My past loves have been like human blenders. Their structures provide a function of torture and leave every piece of me soft and mushy. Not soft and mushy like a yummy chocolate frosty, but gooey and stinky like when your momma makes her special, green, sicote smelling “cure your illnesses” concoction. Yes. That’s how they leave me. Gooey eyed from crying myself to sleep, and stinky cause when I’m emotionally devastated the shower is used for sobbing, not bathing.
Kurt was the first to chomp me up. He was durable. Fully made of cold, hard glass and stainless steel. I called this Jewish player the Blender Dreidel 800. And I, at only 19, was as pure as the Vanilla from the botanica. The one in the simple and user friendly plastic bottle with the small flip cap and the Dominican banderita pasted on the side. That was me, and he took full advantage of my sweetness.
For 3 years, off and on, Kurt grabbed my heart and threw it in, along with a kiss or two, put downs about my being too thin, and even a wandering side eye that was skillfully used to glance at my friend’s sister. Then he pressed the mix button, and oh Lord were my emotions jumbled. The side eye hit me first, stabbed me in the aorta, but then, suddenly, a kiss lessened the blow. But not for long. The insults swirled around my weakened heart and then Kurt pressed Crush. He pressed Crush and my heart stopped surviving and started weeping.
The waterworks continued with Elijah, my boyfriend at 26. At first, he simply stirred my heart. The froth of my emotions rising to the top of the lid, spilling over with fantasies of our future wedding and trigenito Sujeiritas and Sujeiritos. But as soon as I envisioned myself walking down the aisle he crushed my dreams and spilled them all over my lacy, white dress. Elijah flipped the switch on his Colombian blender used for cafecito blends and ponche. He sniffled as he added a pinch of understanding, half a cup of his anger, half a cup of martyrdom, and two gallons of his ex-girlfriend. A lethal mix for my hopeful, beating heart.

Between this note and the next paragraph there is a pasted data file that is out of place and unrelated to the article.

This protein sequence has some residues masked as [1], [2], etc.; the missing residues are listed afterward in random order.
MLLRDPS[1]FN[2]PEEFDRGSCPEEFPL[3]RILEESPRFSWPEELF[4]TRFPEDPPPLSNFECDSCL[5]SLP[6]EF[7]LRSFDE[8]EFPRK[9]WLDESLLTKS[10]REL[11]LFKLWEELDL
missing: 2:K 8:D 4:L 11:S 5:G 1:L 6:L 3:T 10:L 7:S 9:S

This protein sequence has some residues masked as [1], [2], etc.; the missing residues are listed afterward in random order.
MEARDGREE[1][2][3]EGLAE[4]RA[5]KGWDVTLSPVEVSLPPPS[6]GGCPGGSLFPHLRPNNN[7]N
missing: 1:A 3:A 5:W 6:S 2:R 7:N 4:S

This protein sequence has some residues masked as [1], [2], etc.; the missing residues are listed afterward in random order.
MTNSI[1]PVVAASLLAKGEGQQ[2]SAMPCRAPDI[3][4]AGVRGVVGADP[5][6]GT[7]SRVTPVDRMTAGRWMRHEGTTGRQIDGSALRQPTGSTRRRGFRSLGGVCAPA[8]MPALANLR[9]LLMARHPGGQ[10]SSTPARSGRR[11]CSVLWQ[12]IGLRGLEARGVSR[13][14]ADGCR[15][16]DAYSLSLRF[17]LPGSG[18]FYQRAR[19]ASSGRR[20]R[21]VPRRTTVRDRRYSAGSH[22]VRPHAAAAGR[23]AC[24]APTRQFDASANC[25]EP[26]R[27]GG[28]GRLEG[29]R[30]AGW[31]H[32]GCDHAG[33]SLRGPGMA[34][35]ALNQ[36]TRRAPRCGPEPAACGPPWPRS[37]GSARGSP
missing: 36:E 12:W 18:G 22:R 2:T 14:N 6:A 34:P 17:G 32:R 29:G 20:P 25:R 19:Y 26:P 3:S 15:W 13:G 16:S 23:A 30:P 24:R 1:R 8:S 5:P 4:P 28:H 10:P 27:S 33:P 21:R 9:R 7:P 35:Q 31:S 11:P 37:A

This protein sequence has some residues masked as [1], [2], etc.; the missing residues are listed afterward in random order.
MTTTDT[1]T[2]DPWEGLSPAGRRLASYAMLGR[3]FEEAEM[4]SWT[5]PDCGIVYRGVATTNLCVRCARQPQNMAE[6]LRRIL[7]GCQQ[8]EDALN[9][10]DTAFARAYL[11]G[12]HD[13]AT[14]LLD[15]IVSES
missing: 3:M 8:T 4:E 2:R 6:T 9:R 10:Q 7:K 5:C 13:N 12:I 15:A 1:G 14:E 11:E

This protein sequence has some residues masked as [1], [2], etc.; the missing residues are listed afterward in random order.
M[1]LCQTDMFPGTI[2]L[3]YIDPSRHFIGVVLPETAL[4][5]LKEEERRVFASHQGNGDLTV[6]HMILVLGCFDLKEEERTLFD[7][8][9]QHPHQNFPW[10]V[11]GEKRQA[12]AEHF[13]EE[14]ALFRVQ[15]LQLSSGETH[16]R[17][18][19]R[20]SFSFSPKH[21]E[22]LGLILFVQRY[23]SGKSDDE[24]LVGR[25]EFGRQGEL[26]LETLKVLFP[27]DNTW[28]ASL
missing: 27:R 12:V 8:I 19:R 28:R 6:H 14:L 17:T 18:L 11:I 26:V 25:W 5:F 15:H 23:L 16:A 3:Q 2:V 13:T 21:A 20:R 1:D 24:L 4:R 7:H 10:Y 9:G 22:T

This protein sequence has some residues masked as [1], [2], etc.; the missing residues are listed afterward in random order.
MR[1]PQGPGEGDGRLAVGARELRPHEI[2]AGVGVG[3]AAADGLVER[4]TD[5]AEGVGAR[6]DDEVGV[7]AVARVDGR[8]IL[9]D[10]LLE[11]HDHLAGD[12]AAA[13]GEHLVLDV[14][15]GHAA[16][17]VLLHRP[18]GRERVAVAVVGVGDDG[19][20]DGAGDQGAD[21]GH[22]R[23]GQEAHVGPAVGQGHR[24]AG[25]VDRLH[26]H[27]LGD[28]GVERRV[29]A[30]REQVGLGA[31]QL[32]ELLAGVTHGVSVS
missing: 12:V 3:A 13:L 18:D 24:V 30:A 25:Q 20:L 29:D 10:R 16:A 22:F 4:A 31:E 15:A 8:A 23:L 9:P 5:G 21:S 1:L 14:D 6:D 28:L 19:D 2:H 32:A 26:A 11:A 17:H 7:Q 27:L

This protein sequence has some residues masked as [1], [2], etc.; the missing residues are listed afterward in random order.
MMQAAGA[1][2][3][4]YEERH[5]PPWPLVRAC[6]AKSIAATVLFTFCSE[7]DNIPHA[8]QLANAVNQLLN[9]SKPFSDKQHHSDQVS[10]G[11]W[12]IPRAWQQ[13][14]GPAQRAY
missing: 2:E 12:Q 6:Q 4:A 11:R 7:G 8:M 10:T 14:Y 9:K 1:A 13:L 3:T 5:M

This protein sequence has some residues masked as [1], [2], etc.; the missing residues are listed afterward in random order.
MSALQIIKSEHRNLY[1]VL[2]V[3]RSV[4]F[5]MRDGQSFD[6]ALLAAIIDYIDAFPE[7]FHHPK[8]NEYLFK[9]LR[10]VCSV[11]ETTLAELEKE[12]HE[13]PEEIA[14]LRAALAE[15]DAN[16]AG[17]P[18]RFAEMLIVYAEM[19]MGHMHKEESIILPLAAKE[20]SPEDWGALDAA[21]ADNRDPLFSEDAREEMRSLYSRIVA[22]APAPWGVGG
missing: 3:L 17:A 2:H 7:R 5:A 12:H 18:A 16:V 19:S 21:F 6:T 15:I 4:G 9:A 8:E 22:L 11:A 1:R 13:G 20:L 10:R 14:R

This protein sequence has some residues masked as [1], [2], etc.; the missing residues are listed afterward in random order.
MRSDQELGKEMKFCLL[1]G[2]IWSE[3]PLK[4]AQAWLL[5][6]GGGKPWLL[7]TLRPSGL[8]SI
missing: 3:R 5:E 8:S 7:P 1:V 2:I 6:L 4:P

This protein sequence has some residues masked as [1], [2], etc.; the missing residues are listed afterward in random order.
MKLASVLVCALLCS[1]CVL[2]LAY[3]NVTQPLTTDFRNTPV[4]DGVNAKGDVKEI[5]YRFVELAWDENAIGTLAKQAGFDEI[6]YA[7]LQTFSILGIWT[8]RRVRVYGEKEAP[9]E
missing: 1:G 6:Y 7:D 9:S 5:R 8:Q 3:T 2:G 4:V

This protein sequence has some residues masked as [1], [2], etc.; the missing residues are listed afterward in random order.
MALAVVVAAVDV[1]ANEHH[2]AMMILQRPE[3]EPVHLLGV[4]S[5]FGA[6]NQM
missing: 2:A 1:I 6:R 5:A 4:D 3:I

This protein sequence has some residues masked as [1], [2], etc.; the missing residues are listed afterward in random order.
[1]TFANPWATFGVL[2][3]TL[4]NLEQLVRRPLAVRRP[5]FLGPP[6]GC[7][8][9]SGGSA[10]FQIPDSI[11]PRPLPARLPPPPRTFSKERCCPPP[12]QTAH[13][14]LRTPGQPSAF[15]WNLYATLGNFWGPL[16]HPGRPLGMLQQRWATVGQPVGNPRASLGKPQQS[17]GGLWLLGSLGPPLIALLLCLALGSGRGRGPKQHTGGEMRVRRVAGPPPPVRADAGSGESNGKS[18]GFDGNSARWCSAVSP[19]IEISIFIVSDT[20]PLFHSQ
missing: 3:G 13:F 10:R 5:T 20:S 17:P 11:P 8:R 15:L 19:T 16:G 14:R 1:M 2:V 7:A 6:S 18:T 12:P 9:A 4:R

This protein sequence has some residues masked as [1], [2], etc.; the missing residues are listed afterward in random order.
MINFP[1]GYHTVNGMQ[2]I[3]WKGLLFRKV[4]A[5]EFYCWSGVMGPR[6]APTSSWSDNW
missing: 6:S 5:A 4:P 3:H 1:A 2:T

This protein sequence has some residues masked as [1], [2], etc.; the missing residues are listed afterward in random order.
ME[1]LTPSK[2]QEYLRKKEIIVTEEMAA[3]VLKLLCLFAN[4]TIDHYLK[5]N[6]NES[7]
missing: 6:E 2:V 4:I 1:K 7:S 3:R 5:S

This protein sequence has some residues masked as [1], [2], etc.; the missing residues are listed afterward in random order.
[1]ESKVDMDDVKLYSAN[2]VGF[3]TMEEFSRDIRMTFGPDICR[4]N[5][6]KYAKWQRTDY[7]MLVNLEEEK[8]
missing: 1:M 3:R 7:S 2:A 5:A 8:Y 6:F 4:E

My heart took a while to recuperate. Once it’s been used and abused by sharp words and even deadlier acts of rejection and abandonment it’s difficult to pump it back to a place of positivity. So why did I allow Elijah’s new promises sway my heart from a place of skepticism to one of faith? My friend Ceylin’s death. It caught me off guard. Both her death and his third-time around reappearance.
Ceylin lost her 7 year battle with metastatic breast cancer at age 29. I was in Massachusetts leaving for home after a weekend of crying, reminiscing and paying respects. I was speaking to my friend Eli about how short life is, how I wanted to stop being afraid, when I blurted:
“I’ve been thinking about Elijah. I think I’m going to call him.”
“Do what you want, girl. Like we saw with Ceylin, life is too short,” Eli replied somberly.
“I was thinking about calling him on the bus ride home…” I admitted. That’s when my cell beeped a single beep. I dug it out of my purse and looked at the screen.
“How are you?” read the message. It was Elijah.
I looked at Eli in awe. My heart beat sped up like I was in The Cocoa Blender all over again.
“That was just him. I’m going to call him,” I expressed to Eli. I highlighted his name and pressed “Send”. The phone rang and rang. No answer. I hung up, discouraged. No message left. My cell beeped again.
“Cant pick up…at work. I wasn’t sure if you’d answer. I’ve been thinking about you,” he text. I exhaled and let my heart open, just like I had the first and second time around with Elijah. My fingers typed quickly and eagerly. I told him everything: Ceylin’s death, cherishing life, thinking about him, missing him…
“I’ll come to Jersey to see you,” I stated boldly. The Lawrence NY Transportation bus raced down the highway now. We had been texting for over an hour.
“I would love to see you but you don’t drive. Don’t come down if it’s a hassle,” he replied.
There it was. The warning sign. The crunching sound of the blender’s engine reared in the background, harmonizing with the hopeful rhythm of my heart and the speed bumps ahead. I paused, wondered if I should pull the cord all together and just unplug. No. Not yet. My heart took a leap of faith as the bus slightly flew over a speed bump.
“I’m sure. I’ll come down next weekend.”
I couldn’t unplug just yet.